Friday, July 17, 2015

Minions Review

As I went to the movies over the past month or two, nearly every movie I saw had a trailer for a movie starring the lovable Minions of the Despicable Me franchise. This movie was cleverly entitled Minions (2015). I praised the interlude shenanigans of these cute characters in the two Despicable Me movies, but having a movie with nothing but those shenanigans was Minion overload and seemed like more of a cash grab than an attempt to entertain.
Evolving from single-celled yellow organisms at the dawn of time, Minions live to serve the biggest and meanest villain they can find, but find themselves working for a continual series of unsuccessful masters, from T. Rex to Napoleon. Without a master to grovel for, the Minions fall into a deep depression. But one minion, Kevin, has a plan; accompanied by his pals Stuart and Bob, Kevin sets forth to find a new evil boss for his brethren to follow. They travel from frigid Antarctica to 1960s New York City, ending in modern London, where their search leads them to Scarlet Overkill (Sandra Bullock), the world's first-ever super-villainess. The first job the Minions are tasked with is to steal the crown jewels from Queen Elizabeth II (Jennifer Saunders). Equipped with gadgets from Scarlet Overkill's husband, Herb Overkill (Jon Hamm), the bumbling trio are put to the test for their new master.
It's no understatement to say that the Minions are popular characters. I see them all over the place on Facebook, even in pictures where their inclusion makes no sense. In their previous movies, they are hysterical characters who steal every scene they show up in. They were highly amusing interludes to see between scenes in the Despicable Me movies. But having a movie with nothing but the Minions was a bit much. They don't exactly speak, but make sounds that are occasionally similar to a number of languages. It got to the point that I was hearing their high pitched voices so much I started craving actual dialogue, and when there were people finally speaking it was like, "Oh, yeah, that's what words sound like" Cute and funny as they were, they started getting annoying after a while.
Non-verbal as the Minions are, the way they are animated and by the sounds they make, you can usually tell what it is they are saying or in some cases singing. It's an indication of good animation when we can tell what a non-verbal character is saying or thinking. The animation is pretty good here, too. At one point the Minions find themselves in a mirrored dressing room which boasted some amazing animated "camera" work; that had to be tricky to animate and make it look that good. But as the movie was available in 3-D, there were several shots that looked tailor made to showcase the fact that it was available in 3-D. Shots like these always feel like cheap attempts to charge you a few more dollars for the 3-D show rather than showing what kind of creative things can be done with 3-D technology.
The whole movie is very simple and straightforward, and stuffed to the brim with physical gags and cartoonish humor. That's not bad, of course, I love that sort of thing from time to time! But the silly cartoonish stunts made up at least two thirds of the film, letting any story fall along the wayside. What made Despicable Me so good was the fun story and the characters' personalities clashing together so profoundly. Minions is just a mess of silliness. Kids will eat this stuff up. The concourses of children in the theater I attended were in stitches through most of the movie. I laughed many times as well, but not nearly as much. This isn't exactly something that parents and their children will enjoy together like some other family movies. This is more of a kid movie than a family movie. It's something to take the kids to see just for them, though parents will likely get a few chuckles here and there.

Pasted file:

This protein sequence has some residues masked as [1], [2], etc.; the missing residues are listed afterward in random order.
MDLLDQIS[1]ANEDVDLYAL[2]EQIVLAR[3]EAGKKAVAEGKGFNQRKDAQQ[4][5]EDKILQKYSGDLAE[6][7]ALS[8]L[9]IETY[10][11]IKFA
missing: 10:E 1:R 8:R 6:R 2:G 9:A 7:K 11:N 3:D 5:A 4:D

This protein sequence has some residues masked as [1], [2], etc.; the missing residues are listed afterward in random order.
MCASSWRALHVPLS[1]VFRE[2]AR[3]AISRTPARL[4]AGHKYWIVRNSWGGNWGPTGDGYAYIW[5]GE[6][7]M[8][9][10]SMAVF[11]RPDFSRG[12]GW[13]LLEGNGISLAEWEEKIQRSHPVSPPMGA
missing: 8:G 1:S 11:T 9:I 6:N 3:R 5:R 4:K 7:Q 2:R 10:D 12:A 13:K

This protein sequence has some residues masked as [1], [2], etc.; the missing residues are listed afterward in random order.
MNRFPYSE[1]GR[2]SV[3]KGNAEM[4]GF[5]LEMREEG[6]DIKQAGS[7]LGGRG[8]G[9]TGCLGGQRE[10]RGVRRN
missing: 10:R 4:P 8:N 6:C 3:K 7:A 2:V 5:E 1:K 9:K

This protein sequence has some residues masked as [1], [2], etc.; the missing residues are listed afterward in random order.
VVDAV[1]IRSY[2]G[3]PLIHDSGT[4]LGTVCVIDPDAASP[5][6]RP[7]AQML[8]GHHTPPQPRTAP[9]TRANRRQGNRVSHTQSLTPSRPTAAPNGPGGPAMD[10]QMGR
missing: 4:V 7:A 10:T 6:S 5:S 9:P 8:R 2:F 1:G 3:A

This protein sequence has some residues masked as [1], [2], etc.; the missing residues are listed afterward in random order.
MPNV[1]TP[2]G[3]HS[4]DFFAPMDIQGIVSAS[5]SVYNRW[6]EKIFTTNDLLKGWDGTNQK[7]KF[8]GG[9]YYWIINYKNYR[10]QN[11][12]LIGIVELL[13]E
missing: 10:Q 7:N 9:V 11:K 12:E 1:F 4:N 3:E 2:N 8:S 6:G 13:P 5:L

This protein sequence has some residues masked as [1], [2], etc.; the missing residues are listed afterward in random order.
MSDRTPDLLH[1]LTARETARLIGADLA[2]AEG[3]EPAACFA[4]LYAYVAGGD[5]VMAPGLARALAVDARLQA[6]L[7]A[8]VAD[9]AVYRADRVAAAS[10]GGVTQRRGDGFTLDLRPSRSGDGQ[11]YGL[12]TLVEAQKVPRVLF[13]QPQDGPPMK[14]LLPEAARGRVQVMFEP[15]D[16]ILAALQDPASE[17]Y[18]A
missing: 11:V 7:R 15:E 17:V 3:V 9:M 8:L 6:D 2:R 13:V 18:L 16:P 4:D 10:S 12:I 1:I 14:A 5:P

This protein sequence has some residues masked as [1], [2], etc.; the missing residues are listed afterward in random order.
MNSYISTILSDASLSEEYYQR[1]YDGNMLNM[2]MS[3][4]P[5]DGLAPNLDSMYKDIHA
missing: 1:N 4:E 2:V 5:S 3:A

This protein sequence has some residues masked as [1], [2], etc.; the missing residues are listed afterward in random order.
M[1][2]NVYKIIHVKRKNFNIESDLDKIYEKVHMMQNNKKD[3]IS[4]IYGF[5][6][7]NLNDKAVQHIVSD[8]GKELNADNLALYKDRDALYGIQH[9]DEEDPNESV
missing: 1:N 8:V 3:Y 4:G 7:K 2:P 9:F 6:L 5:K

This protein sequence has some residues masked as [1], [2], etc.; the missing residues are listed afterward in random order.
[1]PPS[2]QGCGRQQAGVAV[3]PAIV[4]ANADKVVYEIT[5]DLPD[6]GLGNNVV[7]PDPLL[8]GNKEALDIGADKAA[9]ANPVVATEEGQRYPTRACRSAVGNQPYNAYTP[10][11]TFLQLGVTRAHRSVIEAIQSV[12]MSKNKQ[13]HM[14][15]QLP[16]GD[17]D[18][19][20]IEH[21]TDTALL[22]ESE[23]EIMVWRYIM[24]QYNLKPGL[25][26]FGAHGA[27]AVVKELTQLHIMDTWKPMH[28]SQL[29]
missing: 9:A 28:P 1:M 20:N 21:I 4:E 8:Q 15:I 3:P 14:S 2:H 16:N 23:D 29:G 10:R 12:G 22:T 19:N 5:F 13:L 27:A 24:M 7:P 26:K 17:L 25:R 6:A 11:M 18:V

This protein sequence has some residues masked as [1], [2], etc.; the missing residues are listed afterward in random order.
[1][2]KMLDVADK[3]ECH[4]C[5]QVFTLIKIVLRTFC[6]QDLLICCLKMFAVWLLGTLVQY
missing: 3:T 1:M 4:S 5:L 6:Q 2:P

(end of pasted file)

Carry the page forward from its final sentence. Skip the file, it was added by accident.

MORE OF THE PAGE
The thing that made this seem most like a cash grab was the fact that in Despicable Me we see blueprints on the walls of Gru's lair for the Minions. This strongly suggests that Gru created the Minions (genetic mutations based on corn), and not adorable creatures that evolved from the dawn of time. I tried to find a picture of this online as evidence, but couldn't find one. So, it seems that they changed their own story canon to feature some funny side characters doing nothing but be funny at the expense of the kind of story that made the previous movie so successful. Sadly, if this trend continues, future movies will lack heart and uniqueness.
Minions was a fun movie, though not a terribly good one. I laughed many times, but not nearly as much as the hoards of kids in the theater. The Minions are adorable and hysterical, but there's just a bit too much of them. It boasts some quality animation, but is lacking in the kind of storytelling that made their previous movies so successful. The 3-D was gimmicky, not terribly well implemented, and was likely utilized just to squeeze a few more dollars out of its audience. The whole thing feels like a cash grab, even if it is a rather amusing cash grab. I did enjoy it, but it's not something I'll go out of my way to see again. I'd wait for it on home video if your kids can wait that long. If they can't I wouldn't do anything more than a 2-D matinee.

1 comment: